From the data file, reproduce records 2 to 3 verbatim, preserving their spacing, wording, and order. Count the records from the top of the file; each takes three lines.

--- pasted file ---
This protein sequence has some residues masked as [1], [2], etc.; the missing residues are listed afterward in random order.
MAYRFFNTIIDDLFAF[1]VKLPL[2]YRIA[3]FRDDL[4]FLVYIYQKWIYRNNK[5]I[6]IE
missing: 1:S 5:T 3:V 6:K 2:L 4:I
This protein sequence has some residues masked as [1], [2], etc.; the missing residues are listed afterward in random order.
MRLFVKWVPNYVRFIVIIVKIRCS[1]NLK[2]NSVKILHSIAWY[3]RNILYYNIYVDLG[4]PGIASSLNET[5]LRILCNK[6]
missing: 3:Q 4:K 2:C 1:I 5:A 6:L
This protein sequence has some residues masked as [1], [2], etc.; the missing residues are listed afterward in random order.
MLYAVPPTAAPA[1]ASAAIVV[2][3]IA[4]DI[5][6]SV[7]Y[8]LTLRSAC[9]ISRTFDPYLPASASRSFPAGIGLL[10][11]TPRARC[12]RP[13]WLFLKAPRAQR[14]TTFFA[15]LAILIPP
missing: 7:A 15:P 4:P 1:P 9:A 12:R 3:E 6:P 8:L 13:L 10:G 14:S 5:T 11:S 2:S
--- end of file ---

This protein sequence has some residues masked as [1], [2], etc.; the missing residues are listed afterward in random order.
MRLFVKWVPNYVRFIVIIVKIRCS[1]NLK[2]NSVKILHSIAWY[3]RNILYYNIYVDLG[4]PGIASSLNET[5]LRILCNK[6]
missing: 3:Q 4:K 2:C 1:I 5:A 6:L
This protein sequence has some residues masked as [1], [2], etc.; the missing residues are listed afterward in random order.
MLYAVPPTAAPA[1]ASAAIVV[2][3]IA[4]DI[5][6]SV[7]Y[8]LTLRSAC[9]ISRTFDPYLPASASRSFPAGIGLL[10][11]TPRARC[12]RP[13]WLFLKAPRAQR[14]TTFFA[15]LAILIPP
missing: 7:A 15:P 4:P 1:P 9:A 12:R 3:E 6:P 8:L 13:L 10:G 14:S 5:T 11:S 2:S